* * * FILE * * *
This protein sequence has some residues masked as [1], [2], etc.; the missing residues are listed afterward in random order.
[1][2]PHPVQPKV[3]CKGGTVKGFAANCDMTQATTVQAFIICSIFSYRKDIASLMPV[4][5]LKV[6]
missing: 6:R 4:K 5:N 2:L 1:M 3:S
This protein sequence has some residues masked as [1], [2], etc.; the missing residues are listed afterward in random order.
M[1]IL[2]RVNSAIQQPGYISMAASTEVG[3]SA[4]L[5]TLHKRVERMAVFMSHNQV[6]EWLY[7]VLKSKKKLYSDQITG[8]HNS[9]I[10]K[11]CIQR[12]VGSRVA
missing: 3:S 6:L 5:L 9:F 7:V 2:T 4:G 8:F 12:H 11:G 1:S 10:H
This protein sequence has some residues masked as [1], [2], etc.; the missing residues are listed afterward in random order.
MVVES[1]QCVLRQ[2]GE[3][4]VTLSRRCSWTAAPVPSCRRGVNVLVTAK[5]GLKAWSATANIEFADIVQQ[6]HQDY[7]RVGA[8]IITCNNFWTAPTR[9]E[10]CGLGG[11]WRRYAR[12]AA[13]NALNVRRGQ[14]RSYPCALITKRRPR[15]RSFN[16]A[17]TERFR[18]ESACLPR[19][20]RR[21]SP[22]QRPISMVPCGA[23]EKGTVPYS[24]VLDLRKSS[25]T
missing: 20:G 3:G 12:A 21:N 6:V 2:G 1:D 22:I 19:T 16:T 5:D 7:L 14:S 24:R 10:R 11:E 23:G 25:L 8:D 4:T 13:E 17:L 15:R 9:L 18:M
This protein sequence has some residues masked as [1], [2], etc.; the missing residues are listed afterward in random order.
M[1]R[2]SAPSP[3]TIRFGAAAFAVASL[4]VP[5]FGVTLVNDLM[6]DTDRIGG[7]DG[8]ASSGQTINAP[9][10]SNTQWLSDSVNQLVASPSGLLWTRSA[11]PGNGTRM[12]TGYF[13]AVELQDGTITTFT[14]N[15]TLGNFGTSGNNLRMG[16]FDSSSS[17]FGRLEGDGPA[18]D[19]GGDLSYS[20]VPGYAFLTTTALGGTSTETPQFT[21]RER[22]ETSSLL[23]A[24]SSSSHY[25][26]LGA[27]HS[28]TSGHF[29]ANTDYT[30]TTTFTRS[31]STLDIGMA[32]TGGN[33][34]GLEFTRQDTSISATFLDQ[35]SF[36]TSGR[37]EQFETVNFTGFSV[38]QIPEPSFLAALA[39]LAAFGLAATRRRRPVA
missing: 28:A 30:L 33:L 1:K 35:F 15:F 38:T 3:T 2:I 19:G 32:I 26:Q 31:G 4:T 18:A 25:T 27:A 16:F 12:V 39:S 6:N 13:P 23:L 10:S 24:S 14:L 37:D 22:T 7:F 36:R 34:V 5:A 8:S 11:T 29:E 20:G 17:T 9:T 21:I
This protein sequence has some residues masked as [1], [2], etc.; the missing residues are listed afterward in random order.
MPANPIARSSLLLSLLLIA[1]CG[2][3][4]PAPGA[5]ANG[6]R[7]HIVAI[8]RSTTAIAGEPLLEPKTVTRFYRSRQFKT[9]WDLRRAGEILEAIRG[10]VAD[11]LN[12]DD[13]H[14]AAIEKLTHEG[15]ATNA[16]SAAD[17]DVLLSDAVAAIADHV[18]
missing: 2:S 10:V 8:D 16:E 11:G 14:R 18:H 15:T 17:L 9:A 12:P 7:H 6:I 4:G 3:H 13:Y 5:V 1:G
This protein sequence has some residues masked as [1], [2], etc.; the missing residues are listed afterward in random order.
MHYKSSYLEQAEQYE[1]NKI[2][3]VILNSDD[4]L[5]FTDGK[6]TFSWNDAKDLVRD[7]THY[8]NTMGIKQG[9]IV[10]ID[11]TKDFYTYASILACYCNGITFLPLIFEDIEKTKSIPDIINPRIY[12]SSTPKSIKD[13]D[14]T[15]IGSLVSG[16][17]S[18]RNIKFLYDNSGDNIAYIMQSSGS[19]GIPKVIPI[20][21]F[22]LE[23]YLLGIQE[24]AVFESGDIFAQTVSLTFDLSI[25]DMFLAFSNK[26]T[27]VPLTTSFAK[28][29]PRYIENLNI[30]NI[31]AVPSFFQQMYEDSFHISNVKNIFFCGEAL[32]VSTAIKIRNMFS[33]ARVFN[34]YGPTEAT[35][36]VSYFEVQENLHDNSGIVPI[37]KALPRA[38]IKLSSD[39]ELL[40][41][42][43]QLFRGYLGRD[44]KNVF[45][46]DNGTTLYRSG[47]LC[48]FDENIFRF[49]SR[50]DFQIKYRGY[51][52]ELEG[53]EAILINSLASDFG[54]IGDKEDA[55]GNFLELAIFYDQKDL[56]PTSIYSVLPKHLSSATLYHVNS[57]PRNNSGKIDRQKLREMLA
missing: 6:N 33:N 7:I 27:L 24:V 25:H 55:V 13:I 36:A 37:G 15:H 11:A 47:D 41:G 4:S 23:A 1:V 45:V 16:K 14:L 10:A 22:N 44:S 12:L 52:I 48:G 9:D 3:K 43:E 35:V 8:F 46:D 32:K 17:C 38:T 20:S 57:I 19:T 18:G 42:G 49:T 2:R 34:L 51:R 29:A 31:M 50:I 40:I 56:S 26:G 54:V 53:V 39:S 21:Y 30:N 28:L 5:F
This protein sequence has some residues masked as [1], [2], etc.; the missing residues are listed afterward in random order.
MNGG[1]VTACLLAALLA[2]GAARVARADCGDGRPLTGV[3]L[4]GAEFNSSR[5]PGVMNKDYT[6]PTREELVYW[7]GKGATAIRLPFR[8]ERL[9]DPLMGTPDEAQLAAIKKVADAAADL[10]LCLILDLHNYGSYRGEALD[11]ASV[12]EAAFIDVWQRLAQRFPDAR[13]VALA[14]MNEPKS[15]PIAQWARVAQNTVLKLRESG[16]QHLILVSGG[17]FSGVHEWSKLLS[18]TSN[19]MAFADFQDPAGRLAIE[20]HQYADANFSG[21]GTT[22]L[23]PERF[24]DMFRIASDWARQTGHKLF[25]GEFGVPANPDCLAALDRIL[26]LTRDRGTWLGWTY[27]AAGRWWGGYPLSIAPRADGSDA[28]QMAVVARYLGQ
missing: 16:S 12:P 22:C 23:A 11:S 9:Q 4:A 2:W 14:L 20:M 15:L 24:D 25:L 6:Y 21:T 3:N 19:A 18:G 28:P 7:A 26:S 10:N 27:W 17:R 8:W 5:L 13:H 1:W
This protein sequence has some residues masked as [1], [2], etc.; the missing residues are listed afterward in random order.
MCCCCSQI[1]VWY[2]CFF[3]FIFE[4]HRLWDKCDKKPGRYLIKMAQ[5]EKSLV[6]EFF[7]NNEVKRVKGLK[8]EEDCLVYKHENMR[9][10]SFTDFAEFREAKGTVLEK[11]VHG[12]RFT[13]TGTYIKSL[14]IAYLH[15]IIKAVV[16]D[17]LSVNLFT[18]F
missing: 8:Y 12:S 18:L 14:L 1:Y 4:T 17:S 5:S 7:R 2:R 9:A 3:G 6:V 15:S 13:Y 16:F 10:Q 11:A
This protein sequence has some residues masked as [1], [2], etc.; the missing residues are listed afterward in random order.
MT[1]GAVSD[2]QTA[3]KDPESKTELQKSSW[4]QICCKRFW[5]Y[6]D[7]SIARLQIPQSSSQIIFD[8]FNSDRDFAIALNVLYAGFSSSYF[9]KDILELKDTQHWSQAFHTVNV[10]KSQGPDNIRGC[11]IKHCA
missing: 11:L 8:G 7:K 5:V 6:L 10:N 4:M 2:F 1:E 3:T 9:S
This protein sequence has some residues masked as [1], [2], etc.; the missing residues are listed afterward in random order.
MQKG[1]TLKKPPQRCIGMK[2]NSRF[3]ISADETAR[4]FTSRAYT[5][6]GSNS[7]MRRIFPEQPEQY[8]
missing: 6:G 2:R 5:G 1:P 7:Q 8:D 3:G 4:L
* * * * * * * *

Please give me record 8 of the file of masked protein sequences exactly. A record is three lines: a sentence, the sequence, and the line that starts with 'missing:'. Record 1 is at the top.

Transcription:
This protein sequence has some residues masked as [1], [2], etc.; the missing residues are listed afterward in random order.
MCCCCSQI[1]VWY[2]CFF[3]FIFE[4]HRLWDKCDKKPGRYLIKMAQ[5]EKSLV[6]EFF[7]NNEVKRVKGLK[8]EEDCLVYKHENMR[9][10]SFTDFAEFREAKGTVLEK[11]VHG[12]RFT[13]TGTYIKSL[14]IAYLH[15]IIKAVV[16]D[17]LSVNLFT[18]F
missing: 8:Y 12:S 18:L 14:L 1:Y 4:T 17:S 5:S 7:R 2:R 9:A 3:G 6:V 15:S 13:Y 16:F 10:Q 11:A